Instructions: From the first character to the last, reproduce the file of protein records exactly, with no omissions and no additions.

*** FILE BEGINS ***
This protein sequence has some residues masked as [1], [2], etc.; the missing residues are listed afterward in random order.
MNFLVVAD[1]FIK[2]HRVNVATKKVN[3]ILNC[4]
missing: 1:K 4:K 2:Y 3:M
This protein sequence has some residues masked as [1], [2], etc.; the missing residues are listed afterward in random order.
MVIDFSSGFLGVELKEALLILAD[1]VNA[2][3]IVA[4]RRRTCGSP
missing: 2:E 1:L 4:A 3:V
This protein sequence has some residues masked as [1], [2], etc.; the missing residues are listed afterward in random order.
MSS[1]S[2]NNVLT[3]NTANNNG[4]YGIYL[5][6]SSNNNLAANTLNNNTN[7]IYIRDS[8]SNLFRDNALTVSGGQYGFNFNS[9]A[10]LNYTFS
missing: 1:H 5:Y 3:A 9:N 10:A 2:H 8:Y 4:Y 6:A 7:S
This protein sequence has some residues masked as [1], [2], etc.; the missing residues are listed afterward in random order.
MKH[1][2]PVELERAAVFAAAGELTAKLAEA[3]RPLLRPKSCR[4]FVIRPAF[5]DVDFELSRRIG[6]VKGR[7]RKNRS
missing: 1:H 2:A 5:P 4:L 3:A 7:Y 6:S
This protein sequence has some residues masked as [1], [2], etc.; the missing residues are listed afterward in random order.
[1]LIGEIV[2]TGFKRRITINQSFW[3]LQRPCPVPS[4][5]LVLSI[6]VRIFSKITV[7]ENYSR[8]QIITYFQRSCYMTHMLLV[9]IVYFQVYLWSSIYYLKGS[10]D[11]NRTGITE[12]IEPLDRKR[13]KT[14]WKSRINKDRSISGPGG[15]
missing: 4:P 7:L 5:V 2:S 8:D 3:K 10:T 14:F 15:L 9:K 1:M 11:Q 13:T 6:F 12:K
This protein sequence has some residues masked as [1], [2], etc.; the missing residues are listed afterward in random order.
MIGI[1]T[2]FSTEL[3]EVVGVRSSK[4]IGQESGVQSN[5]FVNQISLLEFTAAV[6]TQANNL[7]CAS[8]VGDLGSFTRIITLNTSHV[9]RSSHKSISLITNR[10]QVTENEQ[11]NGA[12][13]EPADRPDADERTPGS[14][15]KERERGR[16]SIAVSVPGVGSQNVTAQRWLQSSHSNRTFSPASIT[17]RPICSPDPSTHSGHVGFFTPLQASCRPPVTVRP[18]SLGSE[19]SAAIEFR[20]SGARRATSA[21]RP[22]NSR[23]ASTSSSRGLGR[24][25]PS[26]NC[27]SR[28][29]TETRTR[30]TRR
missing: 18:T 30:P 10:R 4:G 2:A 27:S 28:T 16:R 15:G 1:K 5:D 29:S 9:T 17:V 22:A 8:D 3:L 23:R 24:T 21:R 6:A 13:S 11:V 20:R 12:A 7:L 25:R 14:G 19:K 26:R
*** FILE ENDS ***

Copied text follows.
This protein sequence has some residues masked as [1], [2], etc.; the missing residues are listed afterward in random order.
MNFLVVAD[1]FIK[2]HRVNVATKKVN[3]ILNC[4]
missing: 1:K 4:K 2:Y 3:M
This protein sequence has some residues masked as [1], [2], etc.; the missing residues are listed afterward in random order.
MVIDFSSGFLGVELKEALLILAD[1]VNA[2][3]IVA[4]RRRTCGSP
missing: 2:E 1:L 4:A 3:V
This protein sequence has some residues masked as [1], [2], etc.; the missing residues are listed afterward in random order.
MSS[1]S[2]NNVLT[3]NTANNNG[4]YGIYL[5][6]SSNNNLAANTLNNNTN[7]IYIRDS[8]SNLFRDNALTVSGGQYGFNFNS[9]A[10]LNYTFS
missing: 1:H 5:Y 3:A 9:N 10:A 2:H 8:Y 4:Y 6:A 7:S
This protein sequence has some residues masked as [1], [2], etc.; the missing residues are listed afterward in random order.
MKH[1][2]PVELERAAVFAAAGELTAKLAEA[3]RPLLRPKSCR[4]FVIRPAF[5]DVDFELSRRIG[6]VKGR[7]RKNRS
missing: 1:H 2:A 5:P 4:L 3:A 7:Y 6:S
This protein sequence has some residues masked as [1], [2], etc.; the missing residues are listed afterward in random order.
[1]LIGEIV[2]TGFKRRITINQSFW[3]LQRPCPVPS[4][5]LVLSI[6]VRIFSKITV[7]ENYSR[8]QIITYFQRSCYMTHMLLV[9]IVYFQVYLWSSIYYLKGS[10]D[11]NRTGITE[12]IEPLDRKR[13]KT[14]WKSRINKDRSISGPGG[15]
missing: 4:P 7:L 5:V 2:S 8:D 3:K 10:T 14:F 15:L 9:K 1:M 11:Q 13:T 6:F 12:K
This protein sequence has some residues masked as [1], [2], etc.; the missing residues are listed afterward in random order.
MIGI[1]T[2]FSTEL[3]EVVGVRSSK[4]IGQESGVQSN[5]FVNQISLLEFTAAV[6]TQANNL[7]CAS[8]VGDLGSFTRIITLNTSHV[9]RSSHKSISLITNR[10]QVTENEQ[11]NGA[12][13]EPADRPDADERTPGS[14][15]KERERGR[16]SIAVSVPGVGSQNVTAQRWLQSSHSNRTFSPASIT[17]RPICSPDPSTHSGHVGFFTPLQASCRPPVTVRP[18]SLGSE[19]SAAIEFR[20]SGARRATSA[21]RP[22]NSR[23]ASTSSSRGLGR[24][25]PS[26]NC[27]SR[28][29]TETRTR[30]TRR
missing: 18:T 30:P 10:R 4:G 2:A 27:S 28:T 16:R 15:G 1:K 5:D 29:S 9:T 17:V 22:A 8:D 3:L 23:R 24:T 21:R 6:A 13:S 11:V 20:R 12:A 7:L 25:R 14:G 19:K 26:R